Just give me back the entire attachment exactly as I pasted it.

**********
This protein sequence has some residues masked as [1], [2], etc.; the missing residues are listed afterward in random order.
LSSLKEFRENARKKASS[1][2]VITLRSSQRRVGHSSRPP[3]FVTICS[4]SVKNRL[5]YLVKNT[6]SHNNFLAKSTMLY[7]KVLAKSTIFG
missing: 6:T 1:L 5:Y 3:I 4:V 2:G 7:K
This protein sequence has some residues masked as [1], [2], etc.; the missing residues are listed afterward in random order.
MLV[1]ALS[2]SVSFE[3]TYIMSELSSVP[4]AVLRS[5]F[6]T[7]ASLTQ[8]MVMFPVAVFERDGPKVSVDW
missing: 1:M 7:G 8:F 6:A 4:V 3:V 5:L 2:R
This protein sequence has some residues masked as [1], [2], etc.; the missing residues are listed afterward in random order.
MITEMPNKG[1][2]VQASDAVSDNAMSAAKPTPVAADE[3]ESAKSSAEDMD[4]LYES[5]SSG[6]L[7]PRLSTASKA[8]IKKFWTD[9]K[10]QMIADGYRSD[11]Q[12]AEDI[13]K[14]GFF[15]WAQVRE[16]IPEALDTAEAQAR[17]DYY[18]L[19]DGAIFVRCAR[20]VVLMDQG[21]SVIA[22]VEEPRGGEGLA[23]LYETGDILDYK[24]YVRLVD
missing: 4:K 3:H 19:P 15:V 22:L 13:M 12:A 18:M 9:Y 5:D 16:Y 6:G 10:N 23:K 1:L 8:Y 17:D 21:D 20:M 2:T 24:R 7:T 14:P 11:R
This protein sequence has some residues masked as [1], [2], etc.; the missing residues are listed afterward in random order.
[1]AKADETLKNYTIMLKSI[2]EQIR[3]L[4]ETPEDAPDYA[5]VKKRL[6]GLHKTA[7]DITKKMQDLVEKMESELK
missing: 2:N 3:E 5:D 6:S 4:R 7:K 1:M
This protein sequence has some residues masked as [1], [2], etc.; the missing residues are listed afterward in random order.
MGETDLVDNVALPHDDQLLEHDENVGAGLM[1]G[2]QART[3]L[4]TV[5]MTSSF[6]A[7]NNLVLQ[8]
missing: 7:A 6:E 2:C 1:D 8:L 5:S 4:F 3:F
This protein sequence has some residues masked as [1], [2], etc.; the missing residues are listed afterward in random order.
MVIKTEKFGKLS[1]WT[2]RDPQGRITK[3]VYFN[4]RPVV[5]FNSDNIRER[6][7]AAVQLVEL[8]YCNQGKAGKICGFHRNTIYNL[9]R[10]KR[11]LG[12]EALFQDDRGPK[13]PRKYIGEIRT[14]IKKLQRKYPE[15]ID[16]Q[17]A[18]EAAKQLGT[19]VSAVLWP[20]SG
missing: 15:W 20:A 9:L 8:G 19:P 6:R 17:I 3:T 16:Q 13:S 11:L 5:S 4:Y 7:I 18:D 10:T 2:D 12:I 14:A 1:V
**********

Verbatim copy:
This protein sequence has some residues masked as [1], [2], etc.; the missing residues are listed afterward in random order.
LSSLKEFRENARKKASS[1][2]VITLRSSQRRVGHSSRPP[3]FVTICS[4]SVKNRL[5]YLVKNT[6]SHNNFLAKSTMLY[7]KVLAKSTIFG
missing: 6:T 1:L 5:Y 3:I 4:V 2:G 7:K
This protein sequence has some residues masked as [1], [2], etc.; the missing residues are listed afterward in random order.
MLV[1]ALS[2]SVSFE[3]TYIMSELSSVP[4]AVLRS[5]F[6]T[7]ASLTQ[8]MVMFPVAVFERDGPKVSVDW
missing: 1:M 7:G 8:F 6:A 4:V 3:V 5:L 2:R
This protein sequence has some residues masked as [1], [2], etc.; the missing residues are listed afterward in random order.
MITEMPNKG[1][2]VQASDAVSDNAMSAAKPTPVAADE[3]ESAKSSAEDMD[4]LYES[5]SSG[6]L[7]PRLSTASKA[8]IKKFWTD[9]K[10]QMIADGYRSD[11]Q[12]AEDI[13]K[14]GFF[15]WAQVRE[16]IPEALDTAEAQAR[17]DYY[18]L[19]DGAIFVRCAR[20]VVLMDQG[21]SVIA[22]VEEPRGGEGLA[23]LYETGDILDYK[24]YVRLVD
missing: 4:K 3:H 19:P 15:V 22:L 13:M 12:A 18:M 9:Y 5:D 16:Y 6:G 10:N 23:K 1:L 8:Y 17:D 21:D 20:M 2:T 24:R 7:T 14:P 11:R
This protein sequence has some residues masked as [1], [2], etc.; the missing residues are listed afterward in random order.
[1]AKADETLKNYTIMLKSI[2]EQIR[3]L[4]ETPEDAPDYA[5]VKKRL[6]GLHKTA[7]DITKKMQDLVEKMESELK
missing: 2:N 3:E 5:D 6:S 4:R 7:K 1:M
This protein sequence has some residues masked as [1], [2], etc.; the missing residues are listed afterward in random order.
MGETDLVDNVALPHDDQLLEHDENVGAGLM[1]G[2]QART[3]L[4]TV[5]MTSSF[6]A[7]NNLVLQ[8]
missing: 7:A 6:E 2:C 1:D 8:L 5:S 4:F 3:F
This protein sequence has some residues masked as [1], [2], etc.; the missing residues are listed afterward in random order.
MVIKTEKFGKLS[1]WT[2]RDPQGRITK[3]VYFN[4]RPVV[5]FNSDNIRER[6][7]AAVQLVEL[8]YCNQGKAGKICGFHRNTIYNL[9]R[10]KR[11]LG[12]EALFQDDRGPK[13]PRKYIGEIRT[14]IKKLQRKYPE[15]ID[16]Q[17]A[18]EAAKQLGT[19]VSAVLWP[20]SG
missing: 15:W 20:A 9:L 8:G 19:P 6:R 17:I 3:T 16:Q 13:S 11:L 5:S 4:Y 7:I 18:D 10:T 2:D 12:I 14:A 1:V